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National Institutes of Health Awards More Than $54 Million to Kaiser Permanente to Conduct Health Research


American Recovery and Reinvestment Act funds will support research in numerous health areas, from genotyping 100,000 members’ DNA samples to conducting comparative effectiveness research on colon cancer treatments

OAKLAND, Calif. – As part of the $5 billion in grants announced by President Obama, the National Institutes of Health has granted Kaiser Permanente more than $54 million over two years through the American Recovery and Reinvestment Act to conduct health research on a multitude of critical public and clinical health areas. The bulk of this research will utilize and leverage Kaiser Permanente’s electronic health records, the world’s largest civilian electronic health record database.

“Kaiser Permanente is proud to be part of what President Obama called the ’single largest boost to biomedical research in history.’ It’s our mission to find answers to medicine’s complex questions so that everyone can have better care,” said Raymond J. Baxter, Ph.D., senior vice president, Kaiser Permanente Community Benefit, Research and Health Policy. “Health research is foundational to reforming the way we deliver care. Such evidence-based innovation is core to Kaiser Permanente’s commitment to improving care delivery and enhancing quality outcomes, two fundamental goals of the current health care reform debate.”

The NIH has awarded 22 grants to Kaiser Permanente researchers in various regional centers, including a $25 million Grand Opportunities grant to conduct genotyping on 100,000 Kaiser Permanente members participating in the Research Program on Genes, Environment and Health, the largest population-based bio-bank in the United States. The RPGEH is based at the Kaiser Permanente Division of Research in Oakland, Calif.

This genetic information will be linked to data on participants from RPGEH health surveys, disease registries and Kaiser Permanente’s vast electronic health record database, resulting in a resource that will allow researchers to examine genetic and environmental influences on a wide variety of health conditions. The genotyping accomplished in collaboration with the University of California, San Francisco, will roughly double the number of individuals in the United States available to researchers for genome-wide association studies.

A separate NIH GO grant of nearly $4 million was awarded to the Kaiser Permanente Center for Health Research in Portland, Ore., to study personalized medicine and genomic tests for colon cancer. Researchers will use the grant money to evaluate two tests, one that determines whether colon cancer patients will respond to a commonly prescribed drug and another that tests for a genetic mutation that dramatically increases the chance of developing colon cancer.

Also awarded was a $7.2 million GO grant to develop a cardiovascular surveillance system for the Cardiovascular Research Network (a collaborative of 14 different health plans across the United States with approximately 11 million health maintenance organization members) and $3.3 million GO grant to create a National Research Database that will organize and leverage Kaiser Permanente’s electronic health records.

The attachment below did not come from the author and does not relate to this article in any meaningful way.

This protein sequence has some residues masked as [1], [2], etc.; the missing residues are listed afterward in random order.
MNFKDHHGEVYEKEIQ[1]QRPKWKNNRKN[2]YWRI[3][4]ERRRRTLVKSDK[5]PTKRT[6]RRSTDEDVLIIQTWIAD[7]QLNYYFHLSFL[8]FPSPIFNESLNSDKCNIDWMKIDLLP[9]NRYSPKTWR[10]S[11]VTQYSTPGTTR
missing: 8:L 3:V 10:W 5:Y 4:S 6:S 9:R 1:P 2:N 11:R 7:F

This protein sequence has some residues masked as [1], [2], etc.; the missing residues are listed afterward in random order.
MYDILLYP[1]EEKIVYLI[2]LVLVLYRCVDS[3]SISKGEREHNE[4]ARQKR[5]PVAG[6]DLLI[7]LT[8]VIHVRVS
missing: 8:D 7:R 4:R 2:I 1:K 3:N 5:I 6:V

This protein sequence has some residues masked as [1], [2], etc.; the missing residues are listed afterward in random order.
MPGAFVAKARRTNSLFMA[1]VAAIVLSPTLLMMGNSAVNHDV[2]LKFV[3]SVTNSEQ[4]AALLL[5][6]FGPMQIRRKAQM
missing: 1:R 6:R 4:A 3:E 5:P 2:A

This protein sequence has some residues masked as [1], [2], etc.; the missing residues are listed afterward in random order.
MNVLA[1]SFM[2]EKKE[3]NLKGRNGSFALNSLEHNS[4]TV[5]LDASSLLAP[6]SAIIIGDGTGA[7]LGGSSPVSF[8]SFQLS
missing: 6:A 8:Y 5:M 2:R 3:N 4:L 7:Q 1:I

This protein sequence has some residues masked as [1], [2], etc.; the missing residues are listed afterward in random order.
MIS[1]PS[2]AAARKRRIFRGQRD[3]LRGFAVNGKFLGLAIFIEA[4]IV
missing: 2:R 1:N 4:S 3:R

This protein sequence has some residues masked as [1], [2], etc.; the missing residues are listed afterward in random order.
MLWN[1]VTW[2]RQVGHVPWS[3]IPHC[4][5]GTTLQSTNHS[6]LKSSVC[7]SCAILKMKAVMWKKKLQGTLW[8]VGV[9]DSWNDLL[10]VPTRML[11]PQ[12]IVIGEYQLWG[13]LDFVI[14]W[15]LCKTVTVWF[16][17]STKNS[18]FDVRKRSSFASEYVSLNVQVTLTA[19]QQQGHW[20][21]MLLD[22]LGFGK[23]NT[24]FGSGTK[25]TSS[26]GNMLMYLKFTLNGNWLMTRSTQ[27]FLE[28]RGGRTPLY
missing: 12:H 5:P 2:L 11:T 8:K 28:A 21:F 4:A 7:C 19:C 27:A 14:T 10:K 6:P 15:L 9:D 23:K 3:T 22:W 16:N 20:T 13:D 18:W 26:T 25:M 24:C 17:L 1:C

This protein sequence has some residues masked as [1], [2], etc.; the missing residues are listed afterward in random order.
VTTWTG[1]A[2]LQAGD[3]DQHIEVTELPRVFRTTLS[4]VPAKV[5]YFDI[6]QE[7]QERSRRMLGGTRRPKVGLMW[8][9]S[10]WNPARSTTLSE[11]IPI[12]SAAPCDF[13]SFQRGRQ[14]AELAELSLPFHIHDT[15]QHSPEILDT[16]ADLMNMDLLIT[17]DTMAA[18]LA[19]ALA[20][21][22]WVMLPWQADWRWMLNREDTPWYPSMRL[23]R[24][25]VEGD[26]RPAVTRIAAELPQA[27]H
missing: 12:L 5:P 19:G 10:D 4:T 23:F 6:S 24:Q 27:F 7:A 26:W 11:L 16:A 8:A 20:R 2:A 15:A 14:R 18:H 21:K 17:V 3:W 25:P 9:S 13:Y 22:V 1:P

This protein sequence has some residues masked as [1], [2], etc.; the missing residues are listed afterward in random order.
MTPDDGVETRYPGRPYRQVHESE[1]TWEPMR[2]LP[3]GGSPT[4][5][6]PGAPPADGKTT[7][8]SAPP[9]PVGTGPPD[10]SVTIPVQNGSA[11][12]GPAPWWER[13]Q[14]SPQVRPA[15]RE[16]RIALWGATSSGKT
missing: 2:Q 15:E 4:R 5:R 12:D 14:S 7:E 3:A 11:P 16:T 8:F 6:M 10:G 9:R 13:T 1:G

Other NIH grants include research and the building of resources aimed at better understanding the causes and treatment of autism, autoimmune disease, breast cancer, chronic diseases, diabetes, heart disease, kidney disease, obesity, and successful aging; improving treatment for HIV-infected patients; better understanding the medical care burden of cancer; and improving post-acute care and rehabilitation for stroke patients. Other grants also will be used to study how to use natural language processing to more accurately extract data from the electronic medical record.

“We have a unique opportunity in front of us right now to transform and reform the way we deliver health care in this country,” said John H. Cochran, MD, executive director of The Permanente Federation. “Kaiser Permanente believes that through evidence-based research and health information technology we can change how personalized health care is delivered.”

Details of the 22 grants are outlined in this addendum.

The American Recovery and Reinvestment Act provides an unprecedented level of funding ($8.2 billion in extramural funding) to the NIH to help stimulate the U.S. economy through the support and advancement of scientific research. While NIH Institutes and Centers have broad flexibility to invest in many types of grant programs, they will follow the spirit of the ARRA by funding projects that will stimulate the economy, create or retain jobs, and have the potential for making scientific progress in two years.

The National Institutes of Health – the nation’s Medical Research Agency – includes 27 institutes and centers as a component of the U.S. Department of Health and Human Services. It is the primary funding agency for conducting and supporting basic, clinical and translational medical research, and it investigates the causes, treatments, and cures for both common and rare diseases. For more information about NIH and its programs, visit


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